#5 Julie Daube

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Posted 17 December 2012 - 09:52 AM

I haven't read all the responses here and only scanned the Tozer article, but my take on this subject is that we make it far more complicated than it has to be. Prophecy is a gift of the Holy Spirit, so there can be women prophets, just as there can be women healers and women who have the gift of mercy. In its bare essence, the definition of a prophet is one who speaks for God. Sometimes, this may involve warning God's people about the future (impending judgment and the like), but often it simply means confronting sin and disobedience in the church and in individual believers. By the way, Candice, I am so excited for you about your trip to Times Square Church! My husband and I have always loved David Wilkerson and have followed his ministry closely over the years. I can't imagine any reason to be anxious about visiting a church that God has used so mightily for His Kingdom, but I pray that God will remove all anxiety from you concerning this trip. As Chipped China said, God is sending you on an adventure! May it bless you abundantly.
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#6 Michael Gierhart Jr.

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Posted 17 December 2012 - 07:35 PM

Candice,

I don't have a lot to add beyond what's already been said. However, I am eager to hear about your experiences this weekend! :-)



Mike

#7 Candice

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Posted 17 December 2012 - 07:52 PM

All,
Thank you for your replies. I guess my one overarching question is - did the Old Testament (BC) end the age of prophets, e.g. prophecy in the sense of prediction? I wonder this because I was in a church that insisted that there was nothing more, beyond the Book of Revelation, to be revealed regarding the future and that anyone making predictions, esp. listing dates for some event, was always a false prophet, particularly when that predition did not come to pass. So, are prophets no longer required. I see in the New Testament books the word used to prophecy as in the verb to "teach, preach, exhort".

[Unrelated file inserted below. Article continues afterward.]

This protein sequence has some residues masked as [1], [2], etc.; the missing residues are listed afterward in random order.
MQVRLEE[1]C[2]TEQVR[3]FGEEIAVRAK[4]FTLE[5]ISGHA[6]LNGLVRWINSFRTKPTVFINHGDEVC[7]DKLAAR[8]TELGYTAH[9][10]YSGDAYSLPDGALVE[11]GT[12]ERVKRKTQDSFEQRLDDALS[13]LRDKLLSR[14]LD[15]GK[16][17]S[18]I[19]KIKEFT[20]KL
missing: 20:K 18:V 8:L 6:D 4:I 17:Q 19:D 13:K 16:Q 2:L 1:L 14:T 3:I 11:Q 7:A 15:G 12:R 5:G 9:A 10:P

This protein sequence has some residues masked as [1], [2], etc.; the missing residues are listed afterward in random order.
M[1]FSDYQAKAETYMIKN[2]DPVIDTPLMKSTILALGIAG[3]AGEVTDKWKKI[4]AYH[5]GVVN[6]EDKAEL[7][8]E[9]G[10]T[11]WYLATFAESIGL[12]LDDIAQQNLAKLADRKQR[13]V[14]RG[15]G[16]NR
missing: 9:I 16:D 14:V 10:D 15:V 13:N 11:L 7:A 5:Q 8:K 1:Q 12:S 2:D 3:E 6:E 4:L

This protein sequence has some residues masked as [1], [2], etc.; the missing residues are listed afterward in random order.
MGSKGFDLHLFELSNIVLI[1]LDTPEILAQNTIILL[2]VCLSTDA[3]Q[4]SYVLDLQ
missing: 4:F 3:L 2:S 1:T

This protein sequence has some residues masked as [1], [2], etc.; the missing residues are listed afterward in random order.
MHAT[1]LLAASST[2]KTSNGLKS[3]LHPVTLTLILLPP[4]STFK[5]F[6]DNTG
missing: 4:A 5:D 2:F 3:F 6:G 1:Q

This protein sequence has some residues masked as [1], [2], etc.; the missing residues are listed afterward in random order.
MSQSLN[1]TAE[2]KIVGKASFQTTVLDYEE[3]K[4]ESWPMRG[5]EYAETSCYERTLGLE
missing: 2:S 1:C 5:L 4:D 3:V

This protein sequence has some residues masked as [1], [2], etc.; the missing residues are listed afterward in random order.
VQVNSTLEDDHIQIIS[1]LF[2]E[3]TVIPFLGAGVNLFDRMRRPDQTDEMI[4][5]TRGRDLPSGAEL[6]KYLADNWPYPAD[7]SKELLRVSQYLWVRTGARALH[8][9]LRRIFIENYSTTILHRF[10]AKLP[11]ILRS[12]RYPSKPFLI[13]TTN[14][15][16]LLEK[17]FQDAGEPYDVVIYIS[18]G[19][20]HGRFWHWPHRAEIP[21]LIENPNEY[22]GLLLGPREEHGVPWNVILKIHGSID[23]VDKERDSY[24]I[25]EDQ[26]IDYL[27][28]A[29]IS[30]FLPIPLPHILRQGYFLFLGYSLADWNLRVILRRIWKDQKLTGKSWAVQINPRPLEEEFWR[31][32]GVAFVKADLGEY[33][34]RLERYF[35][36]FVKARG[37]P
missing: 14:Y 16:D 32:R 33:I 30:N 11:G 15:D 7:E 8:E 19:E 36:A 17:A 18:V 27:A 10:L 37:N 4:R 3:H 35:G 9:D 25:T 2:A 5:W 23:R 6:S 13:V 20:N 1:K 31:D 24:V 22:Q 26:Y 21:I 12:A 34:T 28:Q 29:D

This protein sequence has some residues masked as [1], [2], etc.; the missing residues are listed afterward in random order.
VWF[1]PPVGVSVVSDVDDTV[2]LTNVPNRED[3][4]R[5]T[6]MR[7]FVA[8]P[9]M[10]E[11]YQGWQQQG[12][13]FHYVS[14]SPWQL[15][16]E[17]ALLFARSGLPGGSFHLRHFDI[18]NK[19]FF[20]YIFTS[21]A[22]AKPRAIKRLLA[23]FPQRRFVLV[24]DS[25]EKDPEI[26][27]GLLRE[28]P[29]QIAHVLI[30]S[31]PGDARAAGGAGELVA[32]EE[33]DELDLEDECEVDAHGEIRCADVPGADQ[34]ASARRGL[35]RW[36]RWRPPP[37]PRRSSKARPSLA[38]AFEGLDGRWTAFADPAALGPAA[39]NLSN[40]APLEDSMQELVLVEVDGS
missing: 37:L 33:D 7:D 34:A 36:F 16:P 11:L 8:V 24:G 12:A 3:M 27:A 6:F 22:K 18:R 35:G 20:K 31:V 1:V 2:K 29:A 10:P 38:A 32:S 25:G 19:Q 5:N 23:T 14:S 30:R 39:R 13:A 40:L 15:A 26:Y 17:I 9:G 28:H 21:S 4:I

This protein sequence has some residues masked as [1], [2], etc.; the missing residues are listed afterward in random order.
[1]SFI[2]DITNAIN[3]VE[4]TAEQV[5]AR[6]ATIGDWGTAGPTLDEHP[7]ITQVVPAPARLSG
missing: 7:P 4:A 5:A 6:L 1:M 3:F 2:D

Candice

#8 Lori Smith

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Posted 18 December 2012 - 06:31 AM

Candice,

According to Vinson Synan, "The early church of the New Testament was indeed a charismatic one, according to the Book of Acts. It is also clear that the early church retained its original gifts and Pentecostal power in the long period of struggle and persecution before the triumph of Christianity in the West under Constantine. After gaining acceptance and power, however, the church began to experience less and less of the miraculous power of the primitive church and turned more and more to ritualistic and sacramental expressions of the faith.

The Montanist renewal movement of the period A.D. 185-212 represented an attempt to restore charisms to the church. Despite some early successes, in which tongues and prophecy were restored among the followers of Montanus, the movement was ultimately condemned by the church. The major cause of this rejection was not the presence of the charismata, but Montanus' claim that the prophetic utterances were equal to the Scriptures. Many scholars now feel that the church overreacted to Montanus by asserting that the more sensational charisms, though experienced by the apostolic church, were withdrawn after the perfection of the accepted canon of Scripture. This opinion was expressed by Augustine and echoed by scholars in the centuries that followed" (The Century of the Holy Spirit, p.18).

In other words, after Constantine (Roman emperor) took over the church, it became more ritualistic. Then when Montanus sought the Baptism of the Holy Spirit, he received it--as did his followers. But because they went too far, the church, and later Augustine, declared that the more supernatural gifts were no longer needed. Augustine was tremendously influential and he is the reason most churches believe this doctrine today. Luther, for example, was an Augustinian monk.

However, if we look at the facts, it looks like false theology and extremism were the real issue rather than the gifts of the Holy Spirit. We can see that today. Some people are confused and others still have carnality in them, and they misuse the teachings regarding the gifts of the Holy Spirit. Additionally, Rome was extremely focused on controlling everything and they quashed any group that might have a direct encounter with God. THEY wanted to be the ones who heard from God and they bestowed sacraments--even salvation to the church. Men were saved by going to church (a sacrament) rather than by grace.